Lemon Pucker.

“For the absolute best burger, you need three different kinds of beef?  To grind yourself?  Really?”

Cauliflower soup.  “For this vegetable puree, you need three cups of cream.  And milk.  And butter-fried bread crumbs.  And pan fried florets and garnishes.  And, on the topic of garnishes, you need a mandolin to make deep-fried beet chips.  For soup.  Really, Thomas Keller?”

And after all, this is a book for the home cook inspired by Keller’s Ad Hoc restaurant, a kind of thrown-together eatery he thought up because he had the empty restaurant, he had the fleet of die hard, fanboy chefs, and really, because he could.  So, really, it’s a cookbook for the most experienced home cook.  “You want us to have pickled onions, melted onions, and tomato marmalade on hand, premade, without premeditation, just in case inspiration strikes?  Really Thomas Keller?”

But, while you may be taken over for a bit by some SNL funnyman, the original awe and inspiration from just holding this book eventually will win out.  As it did with this most excellent lemon bar recipe.  But these aren’t just lemon bars.  They’re lemon meringue bars, the best of the pie, in handheld form.

“Really Thomas Keller.  Really.”

Lemon Meringue Bars

Adapted from Thomas Keller’s Ad Hoc and Besty’s Lemon Bars

As a note, this is not the recipe for the Lemon Meringue Bars in the Ad Hoc book.  But it’s very, very delicious and takes about half the time to make.  These were a kind of last minute, have to make, recipe, but with necessary alterations because, well, I didn’t really read the recipe through.  One has to freeze the bars for several hours after making what is most likely a supreme lemon curd, and then pipe the meringue.  But with one day left in an actual kitchen before returning to the frigid, frigid Midwest—Really, Midwest? —(sorry guys), I had to cut the time short in order to 1. finish and 2. photograph in natural daylight.  So I combined my favorite Lemon Bar recipe with the meringue from Ad Hoc and Bob’s your uncle.  An absolutely delicious and speedy creation.

Lemon Bars

1 cup (2 sticks) unsalted butter

½ cup powdered sugar

2 cups flour

½ teaspoon salt

6 tablespoons lemon juice (not Meyer!), about 2-3 large lemons

2 cups white sugar

4 large eggs

4 tablespoons flour

½ teaspoon baking soda

Extra powdered sugar for dusting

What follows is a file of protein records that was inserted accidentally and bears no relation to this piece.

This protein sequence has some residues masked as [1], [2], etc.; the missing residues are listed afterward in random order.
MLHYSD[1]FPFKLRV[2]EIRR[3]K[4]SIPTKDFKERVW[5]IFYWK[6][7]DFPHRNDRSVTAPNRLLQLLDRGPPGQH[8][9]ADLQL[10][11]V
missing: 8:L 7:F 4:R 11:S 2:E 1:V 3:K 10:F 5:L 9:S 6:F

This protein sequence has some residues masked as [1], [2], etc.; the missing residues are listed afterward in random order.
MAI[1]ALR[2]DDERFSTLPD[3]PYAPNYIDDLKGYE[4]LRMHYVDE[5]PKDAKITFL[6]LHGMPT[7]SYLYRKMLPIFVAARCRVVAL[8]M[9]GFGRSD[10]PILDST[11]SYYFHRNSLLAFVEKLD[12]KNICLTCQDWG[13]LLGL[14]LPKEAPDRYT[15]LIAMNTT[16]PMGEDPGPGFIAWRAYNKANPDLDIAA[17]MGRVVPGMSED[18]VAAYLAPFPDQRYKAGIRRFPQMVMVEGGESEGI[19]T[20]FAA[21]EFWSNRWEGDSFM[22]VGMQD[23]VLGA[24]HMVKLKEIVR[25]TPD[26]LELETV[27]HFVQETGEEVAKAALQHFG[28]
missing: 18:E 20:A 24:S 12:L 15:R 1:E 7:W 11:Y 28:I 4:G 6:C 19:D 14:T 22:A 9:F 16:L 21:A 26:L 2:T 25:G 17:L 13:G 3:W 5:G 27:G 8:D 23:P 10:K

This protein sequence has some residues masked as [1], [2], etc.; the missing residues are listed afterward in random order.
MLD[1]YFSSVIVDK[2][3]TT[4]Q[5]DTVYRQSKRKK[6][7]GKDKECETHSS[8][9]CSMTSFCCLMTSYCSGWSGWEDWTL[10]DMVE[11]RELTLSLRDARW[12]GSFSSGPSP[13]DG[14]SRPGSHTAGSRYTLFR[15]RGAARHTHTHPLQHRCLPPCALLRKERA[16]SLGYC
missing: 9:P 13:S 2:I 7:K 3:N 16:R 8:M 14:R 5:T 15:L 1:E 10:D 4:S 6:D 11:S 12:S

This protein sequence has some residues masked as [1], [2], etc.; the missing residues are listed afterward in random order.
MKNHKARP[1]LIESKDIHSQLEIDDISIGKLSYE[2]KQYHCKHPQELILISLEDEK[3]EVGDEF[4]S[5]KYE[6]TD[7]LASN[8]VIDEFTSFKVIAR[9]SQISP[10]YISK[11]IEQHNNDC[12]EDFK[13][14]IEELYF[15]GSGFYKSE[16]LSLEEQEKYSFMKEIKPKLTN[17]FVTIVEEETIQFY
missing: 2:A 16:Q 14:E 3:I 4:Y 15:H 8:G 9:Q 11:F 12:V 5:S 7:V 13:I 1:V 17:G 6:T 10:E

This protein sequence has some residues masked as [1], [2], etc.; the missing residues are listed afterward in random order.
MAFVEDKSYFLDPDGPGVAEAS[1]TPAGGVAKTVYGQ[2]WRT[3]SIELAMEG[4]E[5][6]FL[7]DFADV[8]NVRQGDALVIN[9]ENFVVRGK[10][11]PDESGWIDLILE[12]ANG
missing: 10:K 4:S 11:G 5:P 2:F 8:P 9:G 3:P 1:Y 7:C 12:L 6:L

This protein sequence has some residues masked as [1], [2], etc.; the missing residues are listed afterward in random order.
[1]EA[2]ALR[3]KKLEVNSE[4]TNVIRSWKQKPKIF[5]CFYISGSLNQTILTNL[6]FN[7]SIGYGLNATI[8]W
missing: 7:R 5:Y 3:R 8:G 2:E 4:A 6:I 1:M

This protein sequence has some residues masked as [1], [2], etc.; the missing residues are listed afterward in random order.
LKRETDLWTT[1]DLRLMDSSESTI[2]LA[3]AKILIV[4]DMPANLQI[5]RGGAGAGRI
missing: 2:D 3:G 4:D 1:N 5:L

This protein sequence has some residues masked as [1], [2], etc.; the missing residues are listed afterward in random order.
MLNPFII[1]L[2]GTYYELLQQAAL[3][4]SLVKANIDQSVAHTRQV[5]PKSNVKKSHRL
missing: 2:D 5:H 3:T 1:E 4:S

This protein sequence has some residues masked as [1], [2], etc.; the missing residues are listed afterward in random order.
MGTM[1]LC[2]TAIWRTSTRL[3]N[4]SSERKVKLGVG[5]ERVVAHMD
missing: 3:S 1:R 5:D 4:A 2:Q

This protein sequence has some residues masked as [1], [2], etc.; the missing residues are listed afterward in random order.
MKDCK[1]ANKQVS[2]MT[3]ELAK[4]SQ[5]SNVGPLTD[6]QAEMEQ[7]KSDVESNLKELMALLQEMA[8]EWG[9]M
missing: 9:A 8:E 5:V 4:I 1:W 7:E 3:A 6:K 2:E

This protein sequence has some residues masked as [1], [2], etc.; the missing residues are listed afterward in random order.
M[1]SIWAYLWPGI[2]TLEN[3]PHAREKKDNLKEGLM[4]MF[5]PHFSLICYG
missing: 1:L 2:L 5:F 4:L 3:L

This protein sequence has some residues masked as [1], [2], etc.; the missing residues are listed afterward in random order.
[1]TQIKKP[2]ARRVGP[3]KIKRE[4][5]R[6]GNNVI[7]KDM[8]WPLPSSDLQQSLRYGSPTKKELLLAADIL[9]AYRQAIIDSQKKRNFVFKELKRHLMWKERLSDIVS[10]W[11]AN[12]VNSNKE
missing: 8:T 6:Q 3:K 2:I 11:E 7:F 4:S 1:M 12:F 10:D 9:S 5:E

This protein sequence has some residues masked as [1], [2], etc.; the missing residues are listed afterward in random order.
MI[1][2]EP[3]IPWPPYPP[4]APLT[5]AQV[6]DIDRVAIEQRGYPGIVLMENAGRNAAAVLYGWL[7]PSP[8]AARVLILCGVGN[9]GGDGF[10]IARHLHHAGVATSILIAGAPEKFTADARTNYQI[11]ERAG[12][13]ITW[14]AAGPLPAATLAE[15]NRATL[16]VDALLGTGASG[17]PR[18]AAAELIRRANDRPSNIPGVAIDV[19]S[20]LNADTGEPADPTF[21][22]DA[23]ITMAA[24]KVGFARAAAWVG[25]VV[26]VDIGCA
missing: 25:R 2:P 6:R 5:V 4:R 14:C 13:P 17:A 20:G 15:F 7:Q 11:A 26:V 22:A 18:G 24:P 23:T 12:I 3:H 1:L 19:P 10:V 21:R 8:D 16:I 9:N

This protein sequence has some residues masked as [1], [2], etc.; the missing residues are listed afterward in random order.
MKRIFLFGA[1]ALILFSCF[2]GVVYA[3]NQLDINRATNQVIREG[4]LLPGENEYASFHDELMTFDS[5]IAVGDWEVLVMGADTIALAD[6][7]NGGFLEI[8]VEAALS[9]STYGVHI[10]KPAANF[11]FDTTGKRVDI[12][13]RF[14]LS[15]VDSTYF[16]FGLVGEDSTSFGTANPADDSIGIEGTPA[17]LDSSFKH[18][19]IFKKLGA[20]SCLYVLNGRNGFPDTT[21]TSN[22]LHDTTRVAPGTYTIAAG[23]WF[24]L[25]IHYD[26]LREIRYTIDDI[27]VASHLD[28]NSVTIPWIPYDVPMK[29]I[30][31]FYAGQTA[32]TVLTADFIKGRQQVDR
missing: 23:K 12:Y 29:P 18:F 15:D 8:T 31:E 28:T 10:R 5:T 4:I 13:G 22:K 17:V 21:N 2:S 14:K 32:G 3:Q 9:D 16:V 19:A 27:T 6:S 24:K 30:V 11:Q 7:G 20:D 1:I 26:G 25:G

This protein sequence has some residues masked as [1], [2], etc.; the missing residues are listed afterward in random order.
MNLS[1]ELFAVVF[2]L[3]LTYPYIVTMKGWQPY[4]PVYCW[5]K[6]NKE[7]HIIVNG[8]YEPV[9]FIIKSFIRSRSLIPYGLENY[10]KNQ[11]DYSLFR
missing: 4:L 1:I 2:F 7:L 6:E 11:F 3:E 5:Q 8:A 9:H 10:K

1.  Preheat oven to 350 degrees.  Butter a 9 by 13 quarter-sheet pan.  These pans are like stunted 9 by 13 pans, super cute and Keller swears by them so…do it.  Melt the 1 cup butter and mix in the powdered sugar, flour, and salt until just combined.  Spread dough into bottom of pan until even and then bake for 25 minutes until golden brown.

2.  Mix together the lemon juice, sugar, and eggs.  Fold in the flour and baking soda.  Pour topping over hot crust and bake for 25 minutes or until filling is set.  Let cool completely in the pan.  Trim all the edges off the lemon bars, about ½ an inch from each side.  Cut the remaining sheet into eighths, then transfer to another baking sheet, keep two columns of four bars each together.  This makes it much easier to pipe the meringue and broil the bars as a whole.

Meringue and Assembly

1 ¼ cup white sugar plus 2 tablespoons sugar

¼ cup water

3 extra large egg whites

1 teaspoon pure vanilla extract

1. Combine 1 ¼ cup sugar and water in a heavy-bottomed saucepan.  Over medium high heat, bring the sugar mixture to a boil and continue boiling until 220 degrees, or the softball stage.  Meanwhile, whip egg whites in a stand-up mixer until foamy.  Gradually add the remaining two tablespoons sugar and whip egg whites until just before stiff peaks form.  Add the vanilla and slowly pour the softball sugar-water mixture down the side of the bowl, with the mixer on high, to slightly cook the egg white, but making sure they don’t scramble.  Whip the egg whites on high until the meringue is cool to the touch.

2.  Fit a pastry bag with a ½ inch round tip, and fill the bag with the meringue.  Pipe meringue over the lemon bars in continuous rows down each of the two columns.  The meringue should be about ¾ to one inch in height and there should be about three rows of meringue width wide across each column of lemon bars.  Turn the broiler in your oven on.  After the lemon bars have been covered, broiler the meringue on the top rack until deep amber, rotating the pan to get even browning.  Break the toasted meringue along where you’ve but the lemon bars, and serve immediately.

Posted in Bar

4 thoughts on “Lemon Pucker.

  1. Holly

    This looks absoutely Delish!! Thanks for sharing. My daughter has been asking me to make her Lemon Pie. This just might be the dish she gets instead. I’m sure it won’t disappoint. I can’t wait to try it!

  2. Jessica

    You made me laugh out loud a few times.

    Amazon is forever recommending this book to me, but we don’t eat meat, and the big animal on the front made me think it’s probably not my speed. However, I am a sucker for all desserts lemon. After reading the post, I’m going to check it out.

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